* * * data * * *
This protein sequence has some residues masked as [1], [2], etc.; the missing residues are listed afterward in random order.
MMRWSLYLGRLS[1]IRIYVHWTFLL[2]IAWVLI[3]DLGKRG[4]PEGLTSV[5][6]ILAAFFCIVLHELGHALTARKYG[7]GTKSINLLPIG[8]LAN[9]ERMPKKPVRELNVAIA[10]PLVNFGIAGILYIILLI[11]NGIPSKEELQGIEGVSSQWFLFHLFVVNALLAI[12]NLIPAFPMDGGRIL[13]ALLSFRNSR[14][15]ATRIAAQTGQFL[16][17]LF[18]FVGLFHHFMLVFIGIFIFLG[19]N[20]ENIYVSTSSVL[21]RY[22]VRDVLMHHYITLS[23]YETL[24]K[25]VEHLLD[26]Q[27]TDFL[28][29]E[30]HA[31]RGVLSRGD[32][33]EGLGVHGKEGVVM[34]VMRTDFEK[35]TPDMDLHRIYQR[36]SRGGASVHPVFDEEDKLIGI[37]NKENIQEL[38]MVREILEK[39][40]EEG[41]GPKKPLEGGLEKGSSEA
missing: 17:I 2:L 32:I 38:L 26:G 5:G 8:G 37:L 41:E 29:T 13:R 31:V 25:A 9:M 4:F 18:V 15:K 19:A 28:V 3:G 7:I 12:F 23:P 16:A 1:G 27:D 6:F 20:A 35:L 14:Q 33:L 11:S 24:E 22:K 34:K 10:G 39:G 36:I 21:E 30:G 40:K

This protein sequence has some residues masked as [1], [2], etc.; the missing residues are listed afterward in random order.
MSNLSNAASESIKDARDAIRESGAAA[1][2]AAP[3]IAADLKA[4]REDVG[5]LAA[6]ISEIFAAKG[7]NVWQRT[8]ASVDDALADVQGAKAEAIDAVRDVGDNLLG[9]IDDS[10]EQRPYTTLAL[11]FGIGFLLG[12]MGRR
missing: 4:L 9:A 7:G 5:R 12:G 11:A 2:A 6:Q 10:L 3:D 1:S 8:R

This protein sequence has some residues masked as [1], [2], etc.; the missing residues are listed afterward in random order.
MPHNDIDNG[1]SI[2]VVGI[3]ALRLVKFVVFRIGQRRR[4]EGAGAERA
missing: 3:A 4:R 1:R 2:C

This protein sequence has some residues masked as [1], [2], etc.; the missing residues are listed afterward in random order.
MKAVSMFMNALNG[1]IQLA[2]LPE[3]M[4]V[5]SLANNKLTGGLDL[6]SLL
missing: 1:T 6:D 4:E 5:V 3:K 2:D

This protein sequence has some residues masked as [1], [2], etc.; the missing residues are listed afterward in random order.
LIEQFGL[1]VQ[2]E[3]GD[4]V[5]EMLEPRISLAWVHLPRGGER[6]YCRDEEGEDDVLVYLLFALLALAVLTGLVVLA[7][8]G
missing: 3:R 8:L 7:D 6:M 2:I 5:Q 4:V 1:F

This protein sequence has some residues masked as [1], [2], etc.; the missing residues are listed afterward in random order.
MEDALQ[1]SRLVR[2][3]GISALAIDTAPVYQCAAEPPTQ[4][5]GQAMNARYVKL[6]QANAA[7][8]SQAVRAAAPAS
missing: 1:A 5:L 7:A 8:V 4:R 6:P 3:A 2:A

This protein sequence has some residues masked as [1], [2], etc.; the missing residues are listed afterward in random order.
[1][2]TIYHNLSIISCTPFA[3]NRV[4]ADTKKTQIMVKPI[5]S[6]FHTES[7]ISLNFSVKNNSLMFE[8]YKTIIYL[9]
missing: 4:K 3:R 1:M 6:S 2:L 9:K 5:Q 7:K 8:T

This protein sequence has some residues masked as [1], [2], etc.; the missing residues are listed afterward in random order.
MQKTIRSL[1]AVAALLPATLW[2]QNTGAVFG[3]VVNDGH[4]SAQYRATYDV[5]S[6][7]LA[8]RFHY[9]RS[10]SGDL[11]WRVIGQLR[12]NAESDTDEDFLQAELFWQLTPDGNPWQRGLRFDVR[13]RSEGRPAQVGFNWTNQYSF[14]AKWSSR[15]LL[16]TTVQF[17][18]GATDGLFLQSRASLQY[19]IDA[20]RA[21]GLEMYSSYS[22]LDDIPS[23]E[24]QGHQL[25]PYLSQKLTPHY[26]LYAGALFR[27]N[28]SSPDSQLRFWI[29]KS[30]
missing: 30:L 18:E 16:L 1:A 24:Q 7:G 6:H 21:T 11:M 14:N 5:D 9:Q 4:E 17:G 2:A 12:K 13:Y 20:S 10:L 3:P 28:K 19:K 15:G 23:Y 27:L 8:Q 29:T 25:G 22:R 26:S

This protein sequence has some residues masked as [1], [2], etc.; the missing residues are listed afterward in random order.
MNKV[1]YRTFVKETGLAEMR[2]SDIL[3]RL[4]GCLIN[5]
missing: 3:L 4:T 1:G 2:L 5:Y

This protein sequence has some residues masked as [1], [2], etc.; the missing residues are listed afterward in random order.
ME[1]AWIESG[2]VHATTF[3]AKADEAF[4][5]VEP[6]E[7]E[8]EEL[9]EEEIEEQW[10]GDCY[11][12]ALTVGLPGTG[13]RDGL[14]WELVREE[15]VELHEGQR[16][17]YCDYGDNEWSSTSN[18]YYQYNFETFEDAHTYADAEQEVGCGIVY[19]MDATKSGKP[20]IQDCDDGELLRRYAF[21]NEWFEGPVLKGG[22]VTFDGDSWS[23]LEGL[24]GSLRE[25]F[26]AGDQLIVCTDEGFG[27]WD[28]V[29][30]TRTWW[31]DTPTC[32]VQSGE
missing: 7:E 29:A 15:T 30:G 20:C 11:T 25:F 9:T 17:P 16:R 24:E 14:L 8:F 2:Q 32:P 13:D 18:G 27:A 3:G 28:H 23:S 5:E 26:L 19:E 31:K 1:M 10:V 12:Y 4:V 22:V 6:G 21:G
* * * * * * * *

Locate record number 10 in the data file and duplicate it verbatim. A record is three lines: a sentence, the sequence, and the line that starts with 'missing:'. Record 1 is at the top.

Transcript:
This protein sequence has some residues masked as [1], [2], etc.; the missing residues are listed afterward in random order.
ME[1]AWIESG[2]VHATTF[3]AKADEAF[4][5]VEP[6]E[7]E[8]EEL[9]EEEIEEQW[10]GDCY[11][12]ALTVGLPGTG[13]RDGL[14]WELVREE[15]VELHEGQR[16][17]YCDYGDNEWSSTSN[18]YYQYNFETFEDAHTYADAEQEVGCGIVY[19]MDATKSGKP[20]IQDCDDGELLRRYAF[21]NEWFEGPVLKGG[22]VTFDGDSWS[23]LEGL[24]GSLRE[25]F[26]AGDQLIVCTDEGFG[27]WD[28]V[29][30]TRTWW[31]DTPTC[32]VQSGE
missing: 7:E 29:A 15:T 30:G 20:C 11:T 25:F 9:T 17:P 16:R 24:E 14:L 8:F 2:Q 32:P 13:D 18:G 27:A 3:G 28:H 23:S 5:E 26:L 19:E 31:K 1:M 10:V 12:Y 4:V 22:V 6:G 21:G